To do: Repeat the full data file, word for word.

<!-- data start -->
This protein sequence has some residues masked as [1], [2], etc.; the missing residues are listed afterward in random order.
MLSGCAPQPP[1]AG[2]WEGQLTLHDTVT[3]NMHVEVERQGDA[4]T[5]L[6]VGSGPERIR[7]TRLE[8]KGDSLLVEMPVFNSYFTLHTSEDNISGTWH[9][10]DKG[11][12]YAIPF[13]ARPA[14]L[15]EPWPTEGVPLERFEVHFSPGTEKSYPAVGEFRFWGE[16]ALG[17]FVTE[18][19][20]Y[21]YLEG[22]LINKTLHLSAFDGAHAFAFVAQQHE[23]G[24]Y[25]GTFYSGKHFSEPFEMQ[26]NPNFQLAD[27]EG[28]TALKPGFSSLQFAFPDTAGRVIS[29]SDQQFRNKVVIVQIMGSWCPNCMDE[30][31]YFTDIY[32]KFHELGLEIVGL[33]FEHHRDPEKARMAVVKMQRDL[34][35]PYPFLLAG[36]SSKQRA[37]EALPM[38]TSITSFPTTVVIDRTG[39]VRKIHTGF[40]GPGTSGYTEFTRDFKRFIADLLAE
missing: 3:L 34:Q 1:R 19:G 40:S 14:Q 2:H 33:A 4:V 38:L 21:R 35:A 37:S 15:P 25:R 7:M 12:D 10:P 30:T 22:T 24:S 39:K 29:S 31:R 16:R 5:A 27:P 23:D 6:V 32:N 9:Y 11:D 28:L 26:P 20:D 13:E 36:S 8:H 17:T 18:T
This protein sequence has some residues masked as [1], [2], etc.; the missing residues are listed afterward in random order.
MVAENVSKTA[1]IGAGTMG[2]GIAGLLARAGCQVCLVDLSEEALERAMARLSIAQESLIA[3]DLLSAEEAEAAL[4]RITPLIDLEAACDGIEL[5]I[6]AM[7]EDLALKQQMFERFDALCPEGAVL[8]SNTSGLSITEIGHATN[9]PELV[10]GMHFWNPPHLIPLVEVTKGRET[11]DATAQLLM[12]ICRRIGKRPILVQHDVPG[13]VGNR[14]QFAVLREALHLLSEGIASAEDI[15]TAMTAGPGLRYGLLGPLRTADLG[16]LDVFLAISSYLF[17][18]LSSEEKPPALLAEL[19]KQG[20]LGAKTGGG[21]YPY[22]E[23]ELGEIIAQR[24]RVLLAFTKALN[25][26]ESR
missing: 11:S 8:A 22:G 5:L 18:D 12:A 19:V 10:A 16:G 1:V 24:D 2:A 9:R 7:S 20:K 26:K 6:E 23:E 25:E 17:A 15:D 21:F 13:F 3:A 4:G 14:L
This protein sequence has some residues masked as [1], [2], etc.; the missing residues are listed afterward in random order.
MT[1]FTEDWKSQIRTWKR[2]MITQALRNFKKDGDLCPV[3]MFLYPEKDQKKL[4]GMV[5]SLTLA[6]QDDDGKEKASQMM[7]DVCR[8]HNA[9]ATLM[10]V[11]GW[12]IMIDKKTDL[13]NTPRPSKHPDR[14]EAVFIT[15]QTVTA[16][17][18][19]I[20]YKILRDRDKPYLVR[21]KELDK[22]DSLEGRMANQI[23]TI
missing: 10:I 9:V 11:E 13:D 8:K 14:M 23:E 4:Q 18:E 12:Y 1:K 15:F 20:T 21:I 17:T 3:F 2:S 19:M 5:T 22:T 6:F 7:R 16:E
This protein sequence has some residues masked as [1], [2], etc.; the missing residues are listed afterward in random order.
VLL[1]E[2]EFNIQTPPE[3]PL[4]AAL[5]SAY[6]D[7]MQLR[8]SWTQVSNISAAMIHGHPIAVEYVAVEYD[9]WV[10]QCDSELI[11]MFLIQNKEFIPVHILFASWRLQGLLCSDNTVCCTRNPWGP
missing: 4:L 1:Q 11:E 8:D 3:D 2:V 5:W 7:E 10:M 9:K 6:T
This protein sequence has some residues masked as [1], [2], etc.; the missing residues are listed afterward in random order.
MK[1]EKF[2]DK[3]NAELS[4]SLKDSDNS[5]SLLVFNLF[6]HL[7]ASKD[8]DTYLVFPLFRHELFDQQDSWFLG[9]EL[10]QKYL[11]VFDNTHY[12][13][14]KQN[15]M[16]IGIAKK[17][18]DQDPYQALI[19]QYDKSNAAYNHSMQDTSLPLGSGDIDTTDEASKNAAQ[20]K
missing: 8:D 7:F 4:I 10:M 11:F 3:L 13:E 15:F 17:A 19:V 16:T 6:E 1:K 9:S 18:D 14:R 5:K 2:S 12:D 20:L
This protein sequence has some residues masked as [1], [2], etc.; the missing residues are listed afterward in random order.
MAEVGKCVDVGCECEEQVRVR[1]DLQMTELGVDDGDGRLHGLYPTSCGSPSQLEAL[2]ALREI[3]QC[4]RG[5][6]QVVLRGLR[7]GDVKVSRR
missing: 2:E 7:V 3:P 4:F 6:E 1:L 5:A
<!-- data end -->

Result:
This protein sequence has some residues masked as [1], [2], etc.; the missing residues are listed afterward in random order.
MLSGCAPQPP[1]AG[2]WEGQLTLHDTVT[3]NMHVEVERQGDA[4]T[5]L[6]VGSGPERIR[7]TRLE[8]KGDSLLVEMPVFNSYFTLHTSEDNISGTWH[9][10]DKG[11][12]YAIPF[13]ARPA[14]L[15]EPWPTEGVPLERFEVHFSPGTEKSYPAVGEFRFWGE[16]ALG[17]FVTE[18][19][20]Y[21]YLEG[22]LINKTLHLSAFDGAHAFAFVAQQHE[23]G[24]Y[25]GTFYSGKHFSEPFEMQ[26]NPNFQLAD[27]EG[28]TALKPGFSSLQFAFPDTAGRVIS[29]SDQQFRNKVVIVQIMGSWCPNCMDE[30][31]YFTDIY[32]KFHELGLEIVGL[33]FEHHRDPEKARMAVVKMQRDL[34][35]PYPFLLAG[36]SSKQRA[37]EALPM[38]TSITSFPTTVVIDRTG[39]VRKIHTGF[40]GPGTSGYTEFTRDFKRFIADLLAE
missing: 3:L 34:Q 1:R 19:G 40:S 14:Q 2:H 33:A 4:V 38:L 21:R 35:A 37:S 15:P 25:R 7:M 12:D 10:P 30:T 22:T 24:S 39:K 29:S 31:R 16:R 5:A 27:P 23:D 6:V 32:N 9:Y 11:D 28:L 26:P 20:D 13:E 36:S 8:H 17:T 18:T
This protein sequence has some residues masked as [1], [2], etc.; the missing residues are listed afterward in random order.
MVAENVSKTA[1]IGAGTMG[2]GIAGLLARAGCQVCLVDLSEEALERAMARLSIAQESLIA[3]DLLSAEEAEAAL[4]RITPLIDLEAACDGIEL[5]I[6]AM[7]EDLALKQQMFERFDALCPEGAVL[8]SNTSGLSITEIGHATN[9]PELV[10]GMHFWNPPHLIPLVEVTKGRET[11]DATAQLLM[12]ICRRIGKRPILVQHDVPG[13]VGNR[14]QFAVLREALHLLSEGIASAEDI[15]TAMTAGPGLRYGLLGPLRTADLG[16]LDVFLAISSYLF[17][18]LSSEEKPPALLAEL[19]KQG[20]LGAKTGGG[21]YPY[22]E[23]ELGEIIAQR[24]RVLLAFTKALN[25][26]ESR
missing: 11:S 8:A 22:G 5:L 18:D 12:A 19:V 10:A 16:G 1:V 24:D 2:A 9:R 7:S 20:K 26:K 6:E 23:E 25:E 17:A 15:D 21:F 13:F 3:A 4:G 14:L
This protein sequence has some residues masked as [1], [2], etc.; the missing residues are listed afterward in random order.
MT[1]FTEDWKSQIRTWKR[2]MITQALRNFKKDGDLCPV[3]MFLYPEKDQKKL[4]GMV[5]SLTLA[6]QDDDGKEKASQMM[7]DVCR[8]HNA[9]ATLM[10]V[11]GW[12]IMIDKKTDL[13]NTPRPSKHPDR[14]EAVFIT[15]QTVTA[16][17][18][19]I[20]YKILRDRDKPYLVR[21]KELDK[22]DSLEGRMANQI[23]TI
missing: 10:I 9:V 11:E 13:D 8:K 14:M 23:E 4:Q 18:E 12:Y 1:K 15:F 20:T 21:I 17:T 3:F 2:S 19:M 5:T 22:T 6:F 7:R 16:E
This protein sequence has some residues masked as [1], [2], etc.; the missing residues are listed afterward in random order.
VLL[1]E[2]EFNIQTPPE[3]PL[4]AAL[5]SAY[6]D[7]MQLR[8]SWTQVSNISAAMIHGHPIAVEYVAVEYD[9]WV[10]QCDSELI[11]MFLIQNKEFIPVHILFASWRLQGLLCSDNTVCCTRNPWGP
missing: 4:L 1:Q 11:E 8:D 3:D 2:V 5:W 7:E 10:M 9:K 6:T
This protein sequence has some residues masked as [1], [2], etc.; the missing residues are listed afterward in random order.
MK[1]EKF[2]DK[3]NAELS[4]SLKDSDNS[5]SLLVFNLF[6]HL[7]ASKD[8]DTYLVFPLFRHELFDQQDSWFLG[9]EL[10]QKYL[11]VFDNTHY[12][13][14]KQN[15]M[16]IGIAKK[17][18]DQDPYQALI[19]QYDKSNAAYNHSMQDTSLPLGSGDIDTTDEASKNAAQ[20]K
missing: 8:D 7:F 4:I 10:M 11:F 3:L 13:E 15:F 17:A 19:V 16:T 6:E 1:K 9:S 18:D 14:R 5:K 2:S 12:D 20:L
This protein sequence has some residues masked as [1], [2], etc.; the missing residues are listed afterward in random order.
MAEVGKCVDVGCECEEQVRVR[1]DLQMTELGVDDGDGRLHGLYPTSCGSPSQLEAL[2]ALREI[3]QC[4]RG[5][6]QVVLRGLR[7]GDVKVSRR
missing: 2:E 7:V 3:P 4:F 6:E 1:L 5:A